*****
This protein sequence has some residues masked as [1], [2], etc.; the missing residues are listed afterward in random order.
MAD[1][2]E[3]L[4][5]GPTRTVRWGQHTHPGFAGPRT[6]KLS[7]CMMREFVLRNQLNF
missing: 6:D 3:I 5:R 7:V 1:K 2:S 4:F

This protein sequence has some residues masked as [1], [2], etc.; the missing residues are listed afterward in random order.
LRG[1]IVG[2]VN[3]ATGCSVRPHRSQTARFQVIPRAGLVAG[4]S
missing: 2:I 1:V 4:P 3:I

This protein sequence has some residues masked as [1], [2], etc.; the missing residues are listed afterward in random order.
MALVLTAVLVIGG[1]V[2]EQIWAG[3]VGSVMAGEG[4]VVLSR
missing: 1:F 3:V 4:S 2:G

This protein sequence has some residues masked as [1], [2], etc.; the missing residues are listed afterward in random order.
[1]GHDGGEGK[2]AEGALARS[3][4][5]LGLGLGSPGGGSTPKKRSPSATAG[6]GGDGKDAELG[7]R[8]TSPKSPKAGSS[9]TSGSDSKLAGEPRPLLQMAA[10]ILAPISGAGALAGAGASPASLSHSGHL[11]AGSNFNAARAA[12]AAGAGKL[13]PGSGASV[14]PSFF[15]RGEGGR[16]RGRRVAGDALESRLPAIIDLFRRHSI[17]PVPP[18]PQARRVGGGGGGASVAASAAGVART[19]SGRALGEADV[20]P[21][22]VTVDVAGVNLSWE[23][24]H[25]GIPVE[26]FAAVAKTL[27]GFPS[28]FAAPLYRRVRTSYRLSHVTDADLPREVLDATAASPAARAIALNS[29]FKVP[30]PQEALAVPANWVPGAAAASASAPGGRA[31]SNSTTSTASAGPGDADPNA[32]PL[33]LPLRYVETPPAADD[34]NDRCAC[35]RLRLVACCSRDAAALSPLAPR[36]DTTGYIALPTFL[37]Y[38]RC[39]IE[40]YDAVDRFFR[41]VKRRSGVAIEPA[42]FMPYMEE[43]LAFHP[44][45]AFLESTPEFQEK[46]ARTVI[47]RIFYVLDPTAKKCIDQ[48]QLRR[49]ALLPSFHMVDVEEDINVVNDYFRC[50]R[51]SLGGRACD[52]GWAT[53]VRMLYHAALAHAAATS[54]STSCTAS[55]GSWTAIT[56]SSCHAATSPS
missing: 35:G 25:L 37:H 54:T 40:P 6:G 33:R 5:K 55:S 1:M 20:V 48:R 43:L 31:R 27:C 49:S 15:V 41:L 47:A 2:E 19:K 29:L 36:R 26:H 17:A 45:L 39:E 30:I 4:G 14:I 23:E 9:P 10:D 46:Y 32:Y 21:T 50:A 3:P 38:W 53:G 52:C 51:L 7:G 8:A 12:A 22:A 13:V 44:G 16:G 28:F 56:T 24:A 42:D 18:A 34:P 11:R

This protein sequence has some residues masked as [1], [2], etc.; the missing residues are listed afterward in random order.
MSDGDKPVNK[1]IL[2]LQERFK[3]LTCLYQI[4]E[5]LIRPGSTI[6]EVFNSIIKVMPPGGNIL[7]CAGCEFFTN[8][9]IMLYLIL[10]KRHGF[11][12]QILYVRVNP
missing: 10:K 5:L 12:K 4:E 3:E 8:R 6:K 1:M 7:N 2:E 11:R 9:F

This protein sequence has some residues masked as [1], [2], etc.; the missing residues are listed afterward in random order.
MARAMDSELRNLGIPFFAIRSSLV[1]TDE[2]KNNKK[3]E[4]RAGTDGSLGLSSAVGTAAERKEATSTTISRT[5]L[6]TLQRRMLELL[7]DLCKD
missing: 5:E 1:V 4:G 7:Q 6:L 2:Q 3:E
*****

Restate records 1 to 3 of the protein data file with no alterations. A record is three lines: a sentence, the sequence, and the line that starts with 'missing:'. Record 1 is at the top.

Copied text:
This protein sequence has some residues masked as [1], [2], etc.; the missing residues are listed afterward in random order.
MAD[1][2]E[3]L[4][5]GPTRTVRWGQHTHPGFAGPRT[6]KLS[7]CMMREFVLRNQLNF
missing: 6:D 3:I 5:R 7:V 1:K 2:S 4:F

This protein sequence has some residues masked as [1], [2], etc.; the missing residues are listed afterward in random order.
LRG[1]IVG[2]VN[3]ATGCSVRPHRSQTARFQVIPRAGLVAG[4]S
missing: 2:I 1:V 4:P 3:I

This protein sequence has some residues masked as [1], [2], etc.; the missing residues are listed afterward in random order.
MALVLTAVLVIGG[1]V[2]EQIWAG[3]VGSVMAGEG[4]VVLSR
missing: 1:F 3:V 4:S 2:G